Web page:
The quality of our nation's health care is Topic A for many Americans today. Even with lawmakers passing a massive health care reform bill earlier this year, there's much uncertainty about the subject. But, fortunately, IT companies have remained highly active in improving the way doctors and other health industry practitioners have done their jobs—regardless of political shifts. Here are several solutions that are making a difference right now:
LifeTrac. When a patient is experiencing a stroke, heart attack or other trauma-related emergency, timing is everything. But, too often, ambulance crews are routed to hospitals that are the closest geographically to patients, without taking into consideration their current capacity and available resources. With LifeTrac, emergency department staff use a dedicated workstation connected to a private computer network to share the availability of their resources. EMTs contact the central communication center to access this information and match the patient with the best hospital. The system can tell EMTs whether the closest hospital is too busy to adequately treat a patient, and which alternative hospitals are available and not operating at maximum capacity. Patient info is then automatically forwarded to the receiving hospital. So far, results are more than encouraging: In Central Alabama, LifeTrac has been credited for cutting the death rate in severe trauma cases by 12 percent.
Anvita Health. Anvita is developing what it calls a "clinical analytics" software solution, a tool designed to mine and analyze medical data to uncover new insights and improve the quality of health care. It can access millions of data points within subsecond time involving health insurance claims, electronic medical record data, lab reports, prescription summaries and other information. It's the kind of solution that can, for example, alert a pharmacist that a proposed medication could conflict with a patient's allergy and guide the pharmacist or doctor to a more appropriate alternative drug treatment. It can also provide an extra layer of analysis in a hospital setting. For example, by ranking diagnostic-imaging tests for their effectiveness and safety on an individual patient-by-patient basis, the system can support staff decision-making about what to order.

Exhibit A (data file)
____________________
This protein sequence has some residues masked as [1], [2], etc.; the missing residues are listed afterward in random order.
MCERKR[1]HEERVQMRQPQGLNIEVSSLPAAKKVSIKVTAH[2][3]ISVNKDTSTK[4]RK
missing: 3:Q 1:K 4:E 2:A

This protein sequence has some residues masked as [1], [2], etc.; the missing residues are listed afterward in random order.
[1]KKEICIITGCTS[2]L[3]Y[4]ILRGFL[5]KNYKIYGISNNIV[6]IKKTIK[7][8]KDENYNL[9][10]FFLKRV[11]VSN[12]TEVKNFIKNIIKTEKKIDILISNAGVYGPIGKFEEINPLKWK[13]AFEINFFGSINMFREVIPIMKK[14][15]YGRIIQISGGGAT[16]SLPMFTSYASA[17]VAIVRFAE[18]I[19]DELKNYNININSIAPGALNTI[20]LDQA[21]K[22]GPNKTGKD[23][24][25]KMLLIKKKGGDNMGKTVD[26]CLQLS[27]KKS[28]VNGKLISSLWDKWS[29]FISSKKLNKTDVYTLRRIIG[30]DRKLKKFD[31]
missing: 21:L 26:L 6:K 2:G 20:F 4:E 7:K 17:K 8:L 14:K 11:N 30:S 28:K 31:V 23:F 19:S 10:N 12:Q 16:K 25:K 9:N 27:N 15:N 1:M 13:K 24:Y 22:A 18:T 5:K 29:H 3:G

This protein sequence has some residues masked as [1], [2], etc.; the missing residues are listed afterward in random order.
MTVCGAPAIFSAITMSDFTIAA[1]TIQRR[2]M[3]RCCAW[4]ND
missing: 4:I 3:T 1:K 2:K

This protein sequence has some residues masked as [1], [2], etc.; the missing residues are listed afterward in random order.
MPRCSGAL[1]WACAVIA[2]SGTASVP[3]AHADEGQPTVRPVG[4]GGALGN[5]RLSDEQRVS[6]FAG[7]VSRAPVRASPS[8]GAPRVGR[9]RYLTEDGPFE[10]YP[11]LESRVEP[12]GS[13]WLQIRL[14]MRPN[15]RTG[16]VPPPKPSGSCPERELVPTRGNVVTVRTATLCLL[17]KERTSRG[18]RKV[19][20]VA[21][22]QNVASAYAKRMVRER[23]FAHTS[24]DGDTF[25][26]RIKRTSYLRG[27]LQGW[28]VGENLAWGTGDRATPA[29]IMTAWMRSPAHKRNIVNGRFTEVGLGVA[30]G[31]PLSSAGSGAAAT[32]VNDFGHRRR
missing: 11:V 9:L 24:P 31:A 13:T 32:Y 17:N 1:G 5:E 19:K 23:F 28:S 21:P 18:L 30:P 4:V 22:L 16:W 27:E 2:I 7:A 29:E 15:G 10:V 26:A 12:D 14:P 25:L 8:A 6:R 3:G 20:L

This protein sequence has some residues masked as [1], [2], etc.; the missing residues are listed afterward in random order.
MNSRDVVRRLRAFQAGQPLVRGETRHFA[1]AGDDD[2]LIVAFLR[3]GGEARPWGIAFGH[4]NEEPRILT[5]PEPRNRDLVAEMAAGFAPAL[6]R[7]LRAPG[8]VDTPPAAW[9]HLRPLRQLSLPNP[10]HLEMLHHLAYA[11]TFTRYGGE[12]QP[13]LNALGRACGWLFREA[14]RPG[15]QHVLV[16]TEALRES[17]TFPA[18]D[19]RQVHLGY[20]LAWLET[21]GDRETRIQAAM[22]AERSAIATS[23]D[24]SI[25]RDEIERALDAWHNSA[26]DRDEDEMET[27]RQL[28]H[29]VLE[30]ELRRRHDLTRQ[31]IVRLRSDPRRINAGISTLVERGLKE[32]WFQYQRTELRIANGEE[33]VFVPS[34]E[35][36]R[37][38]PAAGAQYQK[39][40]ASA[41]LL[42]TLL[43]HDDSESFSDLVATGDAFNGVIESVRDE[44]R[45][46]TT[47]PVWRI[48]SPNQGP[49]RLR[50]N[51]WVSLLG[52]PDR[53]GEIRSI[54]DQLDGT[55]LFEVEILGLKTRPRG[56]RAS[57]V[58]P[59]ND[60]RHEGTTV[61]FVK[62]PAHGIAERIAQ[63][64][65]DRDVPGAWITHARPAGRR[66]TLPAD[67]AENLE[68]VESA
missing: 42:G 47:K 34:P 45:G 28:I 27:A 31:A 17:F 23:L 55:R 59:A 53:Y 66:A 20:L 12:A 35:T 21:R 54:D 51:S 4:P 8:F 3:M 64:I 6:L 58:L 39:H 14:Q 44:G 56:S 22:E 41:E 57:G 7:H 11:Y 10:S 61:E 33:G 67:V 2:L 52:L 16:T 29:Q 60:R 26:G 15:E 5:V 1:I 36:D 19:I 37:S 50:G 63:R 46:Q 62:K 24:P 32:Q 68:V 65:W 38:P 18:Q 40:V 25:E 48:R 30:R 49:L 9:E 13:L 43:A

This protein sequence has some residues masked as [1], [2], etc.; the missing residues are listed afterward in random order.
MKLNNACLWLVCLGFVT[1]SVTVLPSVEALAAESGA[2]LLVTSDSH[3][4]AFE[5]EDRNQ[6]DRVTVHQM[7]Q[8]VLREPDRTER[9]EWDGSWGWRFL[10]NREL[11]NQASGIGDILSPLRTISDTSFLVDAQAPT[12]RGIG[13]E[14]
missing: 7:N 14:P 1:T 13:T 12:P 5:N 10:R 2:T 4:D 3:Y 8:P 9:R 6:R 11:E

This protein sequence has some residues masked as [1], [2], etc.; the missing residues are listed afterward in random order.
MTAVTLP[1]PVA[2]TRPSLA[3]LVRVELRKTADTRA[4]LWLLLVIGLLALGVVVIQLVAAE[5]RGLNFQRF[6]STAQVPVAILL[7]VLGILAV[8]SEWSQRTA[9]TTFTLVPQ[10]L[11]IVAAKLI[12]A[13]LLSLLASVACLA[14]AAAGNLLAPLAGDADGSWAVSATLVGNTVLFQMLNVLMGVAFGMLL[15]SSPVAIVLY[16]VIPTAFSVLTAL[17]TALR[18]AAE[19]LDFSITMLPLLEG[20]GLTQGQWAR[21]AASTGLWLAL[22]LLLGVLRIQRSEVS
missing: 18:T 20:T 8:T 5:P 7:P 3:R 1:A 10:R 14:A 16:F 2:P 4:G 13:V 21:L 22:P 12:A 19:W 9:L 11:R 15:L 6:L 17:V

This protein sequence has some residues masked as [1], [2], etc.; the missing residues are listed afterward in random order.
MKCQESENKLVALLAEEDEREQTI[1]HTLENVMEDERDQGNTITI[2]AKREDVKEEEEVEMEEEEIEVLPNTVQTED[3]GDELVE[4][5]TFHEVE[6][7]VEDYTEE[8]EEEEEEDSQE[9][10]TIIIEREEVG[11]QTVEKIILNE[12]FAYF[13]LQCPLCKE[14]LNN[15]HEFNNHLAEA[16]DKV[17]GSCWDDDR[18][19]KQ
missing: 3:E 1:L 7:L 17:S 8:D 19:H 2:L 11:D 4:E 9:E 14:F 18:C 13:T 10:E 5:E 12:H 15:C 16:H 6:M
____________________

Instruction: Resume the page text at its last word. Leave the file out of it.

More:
Anoto Digital Pen Technology. When nurses make their rounds in long-term care facilities, they often take detailed notes. With the Anoto solution, they write down patient information using what looks like a standard ballpoint pen. But it's actually a digital pen, with an advanced image microprocessor and a mobile communications device for wireless connection. By capturing normal handwriting digitally, the patient information is automatically converted into data for health care network systems. The solution is being used by long-term care facilities in states such as Arizona, California, North Carolina and Wisconsin. It improves patient care by making it easier and faster for health care workers to communicate problems they encounter at bedside, which in turn allows for faster preventative action to be taken.
Ignition. This iPhone app allows doctors to access vital patient records on the road. It's essential for physicians like Dr. Aka Gvakharia of Cardiology of Virginia, who is always en route because he covers three hospitals and two health systems in greater Richmond. The solution allows users to access data from their PCs or Macs via an iPhone with optimal speed, security and reliability across 3G and WiFi connections. In Gvakharia's case, he routinely accesses case files while walking in hospital parking lots, which arms him with the patient information he needs before he even walks into the ER. "When it comes to cardiac care, time and information are both critical," says Gvakharia. "With Ignition, I can quickly access the records that are on my office PC, look at prior EKGs and echocardiograms, and review prescriptions. This gives me the information I need to decide the best course of action."